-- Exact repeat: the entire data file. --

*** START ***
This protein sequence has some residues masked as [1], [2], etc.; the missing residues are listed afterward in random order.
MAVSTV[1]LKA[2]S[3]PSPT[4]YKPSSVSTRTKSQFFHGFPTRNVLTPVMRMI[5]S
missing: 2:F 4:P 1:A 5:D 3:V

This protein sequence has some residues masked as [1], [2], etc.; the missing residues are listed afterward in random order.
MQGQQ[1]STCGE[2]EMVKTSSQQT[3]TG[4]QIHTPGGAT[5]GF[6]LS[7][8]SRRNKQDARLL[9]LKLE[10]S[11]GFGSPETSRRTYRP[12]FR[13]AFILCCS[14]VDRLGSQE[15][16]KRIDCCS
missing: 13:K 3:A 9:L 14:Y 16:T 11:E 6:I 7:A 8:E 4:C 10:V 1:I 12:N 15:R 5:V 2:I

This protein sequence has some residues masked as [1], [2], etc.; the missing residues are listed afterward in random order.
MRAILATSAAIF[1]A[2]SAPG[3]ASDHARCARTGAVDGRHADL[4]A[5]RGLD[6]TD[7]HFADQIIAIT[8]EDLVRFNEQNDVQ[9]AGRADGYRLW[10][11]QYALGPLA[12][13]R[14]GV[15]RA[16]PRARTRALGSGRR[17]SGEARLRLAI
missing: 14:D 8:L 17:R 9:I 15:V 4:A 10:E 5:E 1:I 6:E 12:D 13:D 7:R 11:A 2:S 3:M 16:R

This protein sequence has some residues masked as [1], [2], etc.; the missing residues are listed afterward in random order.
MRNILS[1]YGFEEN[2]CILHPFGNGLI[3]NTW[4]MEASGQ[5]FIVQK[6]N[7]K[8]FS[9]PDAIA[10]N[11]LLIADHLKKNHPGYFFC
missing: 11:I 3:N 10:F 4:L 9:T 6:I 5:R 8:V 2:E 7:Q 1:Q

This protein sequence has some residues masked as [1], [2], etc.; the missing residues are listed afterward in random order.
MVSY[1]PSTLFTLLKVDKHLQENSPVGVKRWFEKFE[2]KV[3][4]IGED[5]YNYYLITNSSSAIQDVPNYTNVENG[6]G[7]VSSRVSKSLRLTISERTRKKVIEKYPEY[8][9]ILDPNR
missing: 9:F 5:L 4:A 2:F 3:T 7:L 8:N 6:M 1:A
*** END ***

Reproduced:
This protein sequence has some residues masked as [1], [2], etc.; the missing residues are listed afterward in random order.
MAVSTV[1]LKA[2]S[3]PSPT[4]YKPSSVSTRTKSQFFHGFPTRNVLTPVMRMI[5]S
missing: 2:F 4:P 1:A 5:D 3:V

This protein sequence has some residues masked as [1], [2], etc.; the missing residues are listed afterward in random order.
MQGQQ[1]STCGE[2]EMVKTSSQQT[3]TG[4]QIHTPGGAT[5]GF[6]LS[7][8]SRRNKQDARLL[9]LKLE[10]S[11]GFGSPETSRRTYRP[12]FR[13]AFILCCS[14]VDRLGSQE[15][16]KRIDCCS
missing: 13:K 3:A 9:L 14:Y 16:T 11:E 6:I 7:A 8:E 4:C 10:V 1:I 12:N 15:R 5:V 2:I

This protein sequence has some residues masked as [1], [2], etc.; the missing residues are listed afterward in random order.
MRAILATSAAIF[1]A[2]SAPG[3]ASDHARCARTGAVDGRHADL[4]A[5]RGLD[6]TD[7]HFADQIIAIT[8]EDLVRFNEQNDVQ[9]AGRADGYRLW[10][11]QYALGPLA[12][13]R[14]GV[15]RA[16]PRARTRALGSGRR[17]SGEARLRLAI
missing: 14:D 8:L 17:R 9:I 15:V 4:A 10:E 5:E 1:I 6:E 12:D 13:D 7:R 11:A 2:S 3:M 16:R

This protein sequence has some residues masked as [1], [2], etc.; the missing residues are listed afterward in random order.
MRNILS[1]YGFEEN[2]CILHPFGNGLI[3]NTW[4]MEASGQ[5]FIVQK[6]N[7]K[8]FS[9]PDAIA[10]N[11]LLIADHLKKNHPGYFFC
missing: 11:I 3:N 10:F 4:L 9:T 6:I 5:R 8:V 2:E 7:Q 1:Q

This protein sequence has some residues masked as [1], [2], etc.; the missing residues are listed afterward in random order.
MVSY[1]PSTLFTLLKVDKHLQENSPVGVKRWFEKFE[2]KV[3][4]IGED[5]YNYYLITNSSSAIQDVPNYTNVENG[6]G[7]VSSRVSKSLRLTISERTRKKVIEKYPEY[8][9]ILDPNR
missing: 9:F 5:L 4:A 2:F 3:T 7:L 8:N 6:M 1:A